Archive for February, 2011

QUICKIE: On Esperanza Spalding’s Grammy Win and the Reaction of Justin Bieber’s Fans

February 14, 2011

In 2009, I posted a blog topic titled ‘My Thoughts on the Grammys,’ in which I felt that the Grammys often nominated – and in some cases, awarded – artists and albums based on commercial success more than artistic success. However, there have often been times when awards shows like the Grammys do honor talent instead of just popularity, and sometimes give prizes to people that aren’t as well-known as those who are, and last night wasn’t an exception.

One Grammy winner has stood out to some people who aren’t Justin Bieber fans, and that is the jazz performer and instrumentalist Esperanza Spalding – a native of Portland, Oregon. She unexpectedly won the Grammy Award for Best New Artist over more well-known artists like Justin Bieber and Drake. But Bieber’s fans didn’t take his loss seriously. Instead, they flooded Spalding’s Wikipedia entry – to say nothing of flooding Twitter – with obscene death threats to her. One has said on Wikipedia: “Justin Bieber deserved it. Go die in a hole. Who the heck are you, anyway?” (NOTE:  Spalding’s Wikipedia entry has none of those “death threats” now, but if you’d found such entries anywhere on the Internet within the first few hours after her Grammy win, your mouth would’ve dropped open in shock like mine did.)

Spalding was the first jazz artist ever to be awarded a Grammy for Best New Artist, which is an historic achievement in my opinion. She played for President Barack Obama (who cites her as one of his favorite artists) and has drawn on a whole variety of musical styles in her work. Bieber plays guitar and piano, but he’s a teen R&B singer with a much bigger following than Spalding.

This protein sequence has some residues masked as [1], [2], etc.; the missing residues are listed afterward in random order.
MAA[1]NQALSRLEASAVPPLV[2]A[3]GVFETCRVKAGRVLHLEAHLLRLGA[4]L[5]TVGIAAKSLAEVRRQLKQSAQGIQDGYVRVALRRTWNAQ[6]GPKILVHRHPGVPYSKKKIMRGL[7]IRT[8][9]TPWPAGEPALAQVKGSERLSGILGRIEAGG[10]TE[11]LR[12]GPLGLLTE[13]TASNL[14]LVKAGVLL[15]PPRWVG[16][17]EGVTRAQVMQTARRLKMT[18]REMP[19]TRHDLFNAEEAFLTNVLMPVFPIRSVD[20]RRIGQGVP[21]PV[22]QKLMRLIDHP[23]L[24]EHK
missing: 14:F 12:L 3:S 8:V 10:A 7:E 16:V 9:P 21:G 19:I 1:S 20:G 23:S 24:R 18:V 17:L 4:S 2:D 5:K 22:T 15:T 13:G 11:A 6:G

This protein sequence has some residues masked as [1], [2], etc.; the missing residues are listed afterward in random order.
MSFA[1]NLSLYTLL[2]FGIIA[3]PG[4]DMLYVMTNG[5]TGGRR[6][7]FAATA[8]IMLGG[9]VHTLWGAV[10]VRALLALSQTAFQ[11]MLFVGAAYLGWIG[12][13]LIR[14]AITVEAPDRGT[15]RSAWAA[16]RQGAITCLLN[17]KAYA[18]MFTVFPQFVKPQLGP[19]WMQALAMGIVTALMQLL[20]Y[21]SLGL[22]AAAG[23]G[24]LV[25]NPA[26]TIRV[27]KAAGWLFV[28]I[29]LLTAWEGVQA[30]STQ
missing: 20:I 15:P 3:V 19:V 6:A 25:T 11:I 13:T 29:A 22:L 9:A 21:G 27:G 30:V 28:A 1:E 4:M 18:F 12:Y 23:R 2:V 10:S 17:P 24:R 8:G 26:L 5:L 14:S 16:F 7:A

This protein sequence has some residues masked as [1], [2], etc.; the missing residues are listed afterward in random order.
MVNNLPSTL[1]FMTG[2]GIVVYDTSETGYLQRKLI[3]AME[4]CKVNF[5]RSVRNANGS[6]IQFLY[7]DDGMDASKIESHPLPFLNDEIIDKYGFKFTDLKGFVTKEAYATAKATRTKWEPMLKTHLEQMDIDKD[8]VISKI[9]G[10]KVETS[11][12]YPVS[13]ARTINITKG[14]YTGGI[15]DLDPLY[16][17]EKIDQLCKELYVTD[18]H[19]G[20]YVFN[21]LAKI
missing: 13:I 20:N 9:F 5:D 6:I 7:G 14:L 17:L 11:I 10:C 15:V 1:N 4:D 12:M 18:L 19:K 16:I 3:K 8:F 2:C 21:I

However, I, non-Bieber fans, and true music fans know that telling an award-winning artist to go drop dead, or calling them names, just because they’re not Justin Bieber or Jennifer Lopez or any teenybopper-like music-maker is tantamount to calling the cast and the crew of a movie that wins an Oscar, instead of a movie you prefer, idiots or [expletives]. It’s insane.

The Grammys, for all their focus on X, Y, and Z popular artists, felt that someone like Spalding deserved the award for the simple fact that she was a better new artist than Bieber.

I’m not a fan of artists like J. Lo, Justin Bieber, Katy Perry, the Backstreet Boys, N Sync, Lady Gaga, past Grammy winners like Christina Aguilera (whose Bionic album was snubbed, although she performed) and Shakira, or artists in their vein (no offense to their fans, though), but I wouldn’t go around wishing death threats on those musicians just because they won a Grammy – or, in J. Lo, BSB, and Bieber’s cases, at least received a nomination for one – over other artists.

Oh, and congratulations to all the winners.

From MSNBC: Bieber Fans Go on Grammy-Fueled Wikipedia Rampage


ALBUM REVIEW: Charice (2008) by Charice Pempengco

February 5, 2011


ARTIST: Charice Pempengco

TITLE: Charice (EP)

RELEASED: May 2008 in Philippines

CERTIFICATION(S): Earned Platinum certification in Philippines (sold over 30,000 copies)